A more recent incarnation of Stokers DRACULA came in the form of John Badham’ s DRACULA which was in cinemas in 1979. Dracula was played by Frank Langella and he certainly made the part his own, cutting an impressive and striking figure as the Count. This is probably my own personal favourite of all Dracula movies, there is just something about the film that is believable, plus it has good performances from all the supporting cast with standout performances from Sir Laurence Olivier as Van Helsing and Trevor Eve as Johnathan Harker and Donald Pleasance as Dr. Seward, this was a Dracula film that was not only horrific and graphic in places but it was all underlined with a sub plot that was filled with romance, and I for one was on the side of the Count more often than not as the story unfolded on screen. This is an impressive production that I never tire of. The music is by film music royalty, in the form of John Williams.

The composer providing a windswept sound that is filled with flyaway flutes, booming percussion, snarling brass and surging strings that punctuate, enhance, envelope and ingratiate each frame of the film. The music is filled with a lavish and romantic sound that is urgent but at the same time mesmerising, beguiling and attractive. I cannot recommend the film and score enough. The films screenplay was based on the Stokers novel but also took inspiration from the stage play that had been so successful back in the 1930’s. The storyline was altered as the makers of the film wanted this to be a story that revolved around romance and a love lost, the films tagline, A LOVE STORY says it all and this stylish offering is still enthralling and attractive when viewed today. The locations were also ruggedly beautiful and added much to the overall impact of the picture. The movie won The Saturn Award for best horror film in 1979, with Badham being nominated as best Director and Langella also being nominated as best actor.

The film is photographed by Gilbert Taylor whose camera at times caresses the characters and locations. The movie also has convincing make up created by Peter Robb-King. It is probably because the film was a serious and highly dramatic version of the Dracula story that it was successful and highly regarded by most, as audiences had become tired of the Hammer deviations and examples such as LOVE AT FIRST BITE, NOCTURNA and MONSTER SQUAD which were also released in 1979. Badham’s DRACULA was not popular with everyone, but it has in recent years become appreciated more.  


Another big feature of Halloween are monster’s all sorts of them, and one lumbering and violent such monster is the creature that Frankenstein created. Hammer films were particularly active in bringing fresh stories of this monster to the screen, between 1956 and 1972, the studio produced seven Frankenstein films, selections from the scores were made available on a stunning compilation released by GDI records a few years ago.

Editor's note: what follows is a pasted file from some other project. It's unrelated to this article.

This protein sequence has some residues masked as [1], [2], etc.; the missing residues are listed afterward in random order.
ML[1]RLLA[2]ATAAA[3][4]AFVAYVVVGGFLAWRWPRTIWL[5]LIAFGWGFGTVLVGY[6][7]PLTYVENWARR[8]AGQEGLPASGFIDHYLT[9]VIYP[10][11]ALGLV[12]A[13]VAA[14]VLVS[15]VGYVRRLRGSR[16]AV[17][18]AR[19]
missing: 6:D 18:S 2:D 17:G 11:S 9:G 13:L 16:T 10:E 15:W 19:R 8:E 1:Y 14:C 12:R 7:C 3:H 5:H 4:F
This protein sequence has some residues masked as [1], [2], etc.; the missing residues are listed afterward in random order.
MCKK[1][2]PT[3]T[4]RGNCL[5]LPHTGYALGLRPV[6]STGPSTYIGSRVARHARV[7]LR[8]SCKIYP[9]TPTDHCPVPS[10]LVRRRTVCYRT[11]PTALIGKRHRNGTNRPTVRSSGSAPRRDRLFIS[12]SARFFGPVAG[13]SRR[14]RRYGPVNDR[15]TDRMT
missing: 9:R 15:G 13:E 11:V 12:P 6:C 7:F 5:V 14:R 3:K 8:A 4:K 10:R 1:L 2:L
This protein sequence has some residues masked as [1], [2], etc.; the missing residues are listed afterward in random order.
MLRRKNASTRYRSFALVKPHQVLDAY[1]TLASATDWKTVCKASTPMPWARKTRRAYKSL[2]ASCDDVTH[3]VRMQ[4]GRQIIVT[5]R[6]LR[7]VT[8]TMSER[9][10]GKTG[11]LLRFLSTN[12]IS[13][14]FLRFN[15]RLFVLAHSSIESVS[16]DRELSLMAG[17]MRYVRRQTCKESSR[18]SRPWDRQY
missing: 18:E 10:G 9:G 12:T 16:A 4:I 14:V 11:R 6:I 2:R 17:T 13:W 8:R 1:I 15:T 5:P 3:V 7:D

James Bernard

Four of which were scored by the companies more or less resident composer James Bernard. Bernard was a protégé of the great composer Benjamin Britten, in 1956, THE CURSE OF FRANKENSTEIN introduced the composer to the gothic horror, although he had already had an encounter of sorts with this type of story when he scored Webster’s THE DUCHESS OF MALFI for BBC radio.


Bernard went on to score numerous films for the Hammer studio among them was a trio of further Frankenstein’s: FRANKENSTEIN CREATED WOMAN (1966) FRANKENSTEIN MUST BE DESTROYED (1969)and FRANKENSTEIN AND THE MONSTER FROM HELL (1973).

For the 1958 release of THE REVENGE OF FRANKENSTEIN Hammer turned to Leonard Salzedo to compose the music. Salzedo was born in London on September 24th, 1921, his interest in music began at the age of just seven and he started to experiment with composition at the age of twelve. On leaving school the young Salzedo began to study piano as well as continuing his violin lesson which he had started whilst attending school. He later took lessons in harmony with William Lloyd-Webber and finally enrolled at the Royal college of music in 1940. Whilst there his violin tuition was provided by Isolde Menges, plus he was tutored by Herbert Howells in composition, Sir George Dyson in conducting, Dr Gordon Jacob in orchestration and finally received lesson in Chamber Music from Ivor James.

Salzedo remained at the college throughout the second world war and completed his studies in 1944. Between 1950 and 1966 Salzedo composed a number of works for concert hall performances well as performing as a violinist with the Royal Philharmonic Orchestra. It was also during this period of his career that Salzedo acted as musical assistant to Sir Thomas Beecham, and it was Beecham who conducted Salzedo’s first symphony in 1956.

Two years before this, however Salzedo had completed his first film score for the Hammer studios, which was THE STRANGER CAME HOME which was directed by Terence Fisher. “I got THE STRANGER CAME HOME because of Malcolm Arnold” Salzedo explained. “I had told him I was very keen to write music for the cinema, so Malcolm spoke with John Hollingsworth who was Hammer’s musical director at the time”. Salzedo continued his association with Hammer for several years but THE REVENGE OF FRANKENSTEIN proved to be his final Hammer credit for over two decades. “I was asked to score the Frankenstein movie because James Bernard was not available at the time. It was John Hollingsworth who approached me to work on the movie and he would direct the music, but during the scoring process john became very ill and was unable to work he had been told to rest by his Doctors, so it was Muir Mathieson who conducted my score of course he was another great talent in the film music arena”. Although Salzedo wrote the music for six Hammer movies and one episode of Hammer House of Horror for television the composers music does appear in THE CURSE OF THE WEREWOLF (1960), which contained an original score by Benjamin Frankel, for some reason a short sequence of the movie contained music by Salzedo for which he was not credited.